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      • #4
        A purge solenoid is emissions equipment. All Pro Flo injection systems are meant for non- or pre-emissions vehicles. As stated there is no support for any emissions functionality. In my experience, removal of purge solenoid and associated vacuum lines and simply leaving carbon canister open works just fine.
        Last edited by Nate S; 09-05-2018, 08:40 AM.

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        • #5
          Bite me: There are 3 lines to a fuel system: the fuel , the return, and the vent. What are you talking about Bite me?

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          • #6
            Nate: Your wife doesn't mind the gas fumes filling up the garage? Lucky you! Bite me, you must be lucky too.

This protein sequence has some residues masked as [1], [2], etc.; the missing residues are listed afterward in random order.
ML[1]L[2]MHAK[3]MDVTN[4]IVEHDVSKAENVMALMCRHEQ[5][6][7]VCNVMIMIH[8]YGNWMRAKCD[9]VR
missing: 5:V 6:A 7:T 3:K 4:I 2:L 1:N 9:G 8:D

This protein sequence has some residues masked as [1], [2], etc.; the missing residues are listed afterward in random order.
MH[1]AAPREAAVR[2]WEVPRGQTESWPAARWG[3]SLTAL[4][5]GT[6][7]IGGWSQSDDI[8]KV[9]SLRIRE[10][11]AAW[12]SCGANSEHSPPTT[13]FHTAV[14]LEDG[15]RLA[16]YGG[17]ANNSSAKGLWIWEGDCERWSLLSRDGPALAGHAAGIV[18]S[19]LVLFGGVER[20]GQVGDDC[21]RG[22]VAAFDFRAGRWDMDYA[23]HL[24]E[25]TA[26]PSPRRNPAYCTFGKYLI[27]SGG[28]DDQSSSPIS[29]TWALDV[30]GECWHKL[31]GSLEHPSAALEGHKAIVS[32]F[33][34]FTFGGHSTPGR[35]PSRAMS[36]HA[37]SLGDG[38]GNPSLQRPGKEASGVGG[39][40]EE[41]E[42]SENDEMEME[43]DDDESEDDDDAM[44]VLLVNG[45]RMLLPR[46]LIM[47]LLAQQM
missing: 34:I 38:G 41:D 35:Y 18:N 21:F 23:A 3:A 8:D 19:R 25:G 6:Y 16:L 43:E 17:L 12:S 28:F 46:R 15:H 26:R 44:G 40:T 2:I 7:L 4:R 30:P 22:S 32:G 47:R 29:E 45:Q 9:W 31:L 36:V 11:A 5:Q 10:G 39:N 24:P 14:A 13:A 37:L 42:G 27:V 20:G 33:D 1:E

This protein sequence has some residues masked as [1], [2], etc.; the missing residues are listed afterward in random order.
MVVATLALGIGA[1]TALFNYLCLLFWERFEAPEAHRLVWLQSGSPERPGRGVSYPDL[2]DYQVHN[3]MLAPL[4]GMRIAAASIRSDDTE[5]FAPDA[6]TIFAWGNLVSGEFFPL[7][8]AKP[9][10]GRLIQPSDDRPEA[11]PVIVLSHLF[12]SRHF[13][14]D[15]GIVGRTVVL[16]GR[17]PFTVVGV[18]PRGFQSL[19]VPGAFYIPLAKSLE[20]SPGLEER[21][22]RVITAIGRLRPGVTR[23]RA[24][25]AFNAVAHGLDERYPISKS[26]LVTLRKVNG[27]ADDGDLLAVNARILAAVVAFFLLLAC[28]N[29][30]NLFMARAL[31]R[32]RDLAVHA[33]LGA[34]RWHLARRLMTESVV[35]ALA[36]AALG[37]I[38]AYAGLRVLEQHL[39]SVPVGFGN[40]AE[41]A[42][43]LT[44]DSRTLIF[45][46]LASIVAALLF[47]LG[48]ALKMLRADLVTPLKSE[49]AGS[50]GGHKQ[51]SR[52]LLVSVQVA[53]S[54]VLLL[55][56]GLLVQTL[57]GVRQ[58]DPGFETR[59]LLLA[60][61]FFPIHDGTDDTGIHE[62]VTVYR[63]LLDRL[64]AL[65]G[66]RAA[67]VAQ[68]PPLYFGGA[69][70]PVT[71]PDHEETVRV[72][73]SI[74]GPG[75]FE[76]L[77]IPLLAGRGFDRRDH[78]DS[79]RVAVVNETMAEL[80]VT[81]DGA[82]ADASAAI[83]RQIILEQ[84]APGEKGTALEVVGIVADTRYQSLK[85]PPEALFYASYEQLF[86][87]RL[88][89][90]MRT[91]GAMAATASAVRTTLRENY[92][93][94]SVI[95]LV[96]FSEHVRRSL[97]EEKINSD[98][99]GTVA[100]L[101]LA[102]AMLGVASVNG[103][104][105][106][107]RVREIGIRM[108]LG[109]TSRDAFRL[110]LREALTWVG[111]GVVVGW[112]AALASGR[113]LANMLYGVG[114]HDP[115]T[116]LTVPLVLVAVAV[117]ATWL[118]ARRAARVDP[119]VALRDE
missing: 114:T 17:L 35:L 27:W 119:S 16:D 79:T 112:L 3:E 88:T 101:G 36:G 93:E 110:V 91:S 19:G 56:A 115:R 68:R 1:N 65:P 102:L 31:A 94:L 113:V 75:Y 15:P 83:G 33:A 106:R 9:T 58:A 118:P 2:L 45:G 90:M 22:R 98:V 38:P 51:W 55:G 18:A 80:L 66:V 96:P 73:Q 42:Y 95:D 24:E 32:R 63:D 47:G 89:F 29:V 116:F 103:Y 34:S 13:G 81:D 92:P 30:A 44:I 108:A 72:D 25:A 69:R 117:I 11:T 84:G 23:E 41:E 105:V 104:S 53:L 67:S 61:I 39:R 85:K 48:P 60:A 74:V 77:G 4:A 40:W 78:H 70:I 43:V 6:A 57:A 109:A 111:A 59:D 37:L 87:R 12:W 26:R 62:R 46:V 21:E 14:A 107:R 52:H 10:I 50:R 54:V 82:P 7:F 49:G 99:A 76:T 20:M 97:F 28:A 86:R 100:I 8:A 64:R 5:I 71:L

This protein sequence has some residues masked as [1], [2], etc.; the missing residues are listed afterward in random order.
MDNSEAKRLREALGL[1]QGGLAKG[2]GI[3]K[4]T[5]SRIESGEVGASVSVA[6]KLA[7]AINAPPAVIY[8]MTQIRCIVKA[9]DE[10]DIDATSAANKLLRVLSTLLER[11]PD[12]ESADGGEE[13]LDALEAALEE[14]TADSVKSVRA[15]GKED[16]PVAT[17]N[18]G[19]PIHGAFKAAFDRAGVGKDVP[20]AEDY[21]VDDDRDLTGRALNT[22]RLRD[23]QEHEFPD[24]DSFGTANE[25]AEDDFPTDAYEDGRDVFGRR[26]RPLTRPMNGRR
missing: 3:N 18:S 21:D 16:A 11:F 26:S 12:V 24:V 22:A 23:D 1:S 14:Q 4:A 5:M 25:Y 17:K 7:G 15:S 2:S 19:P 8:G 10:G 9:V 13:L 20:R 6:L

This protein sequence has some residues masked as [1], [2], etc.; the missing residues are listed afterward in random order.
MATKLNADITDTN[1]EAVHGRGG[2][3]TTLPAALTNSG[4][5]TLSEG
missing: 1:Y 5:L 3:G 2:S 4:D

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            • #7
              Originally posted by Loudady View Post
              Bite me: There are 3 lines to a fuel system: the fuel , the return, and the vent. What are you talking about Bite me?
              Your stock system will have a 3/8" fuel line from the fuel tank to the motor mounted fuel pump. Leave this one alone.
              Your stock system will have a 5/16" fuel return line, from the motor mounted fuel pump to the fuel tank. Leave this one alone.
              Your stock system will have a 5/16" vapor line from the fuel tank to the canister. Plug this line, and install a vented gas cap.....No my shop, or garage does not sell of gas.

              For the Sump:
              Feed the motor mounted fuel pump to the Sumps input.